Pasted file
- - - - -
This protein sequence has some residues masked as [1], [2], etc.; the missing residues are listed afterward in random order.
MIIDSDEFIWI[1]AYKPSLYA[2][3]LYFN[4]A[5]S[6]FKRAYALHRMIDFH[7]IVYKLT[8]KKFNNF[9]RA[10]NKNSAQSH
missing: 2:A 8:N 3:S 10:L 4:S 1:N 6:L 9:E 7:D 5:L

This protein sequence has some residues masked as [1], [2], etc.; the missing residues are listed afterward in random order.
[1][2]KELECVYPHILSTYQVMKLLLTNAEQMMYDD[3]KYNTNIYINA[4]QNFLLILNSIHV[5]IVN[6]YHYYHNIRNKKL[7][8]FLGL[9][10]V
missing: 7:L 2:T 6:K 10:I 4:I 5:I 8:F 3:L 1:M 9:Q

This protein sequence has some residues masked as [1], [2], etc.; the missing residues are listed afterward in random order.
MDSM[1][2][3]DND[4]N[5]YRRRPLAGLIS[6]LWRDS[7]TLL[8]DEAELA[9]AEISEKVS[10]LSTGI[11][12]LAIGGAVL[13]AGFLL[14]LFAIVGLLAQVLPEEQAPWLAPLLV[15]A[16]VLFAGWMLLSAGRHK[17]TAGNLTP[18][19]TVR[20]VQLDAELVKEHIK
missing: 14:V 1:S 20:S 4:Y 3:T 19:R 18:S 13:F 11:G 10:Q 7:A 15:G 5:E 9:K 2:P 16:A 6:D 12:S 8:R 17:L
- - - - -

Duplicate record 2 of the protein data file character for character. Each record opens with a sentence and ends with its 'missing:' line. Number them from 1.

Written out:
This protein sequence has some residues masked as [1], [2], etc.; the missing residues are listed afterward in random order.
[1][2]KELECVYPHILSTYQVMKLLLTNAEQMMYDD[3]KYNTNIYINA[4]QNFLLILNSIHV[5]IVN[6]YHYYHNIRNKKL[7][8]FLGL[9][10]V
missing: 7:L 2:T 6:K 10:I 4:I 5:I 8:F 3:L 1:M 9:Q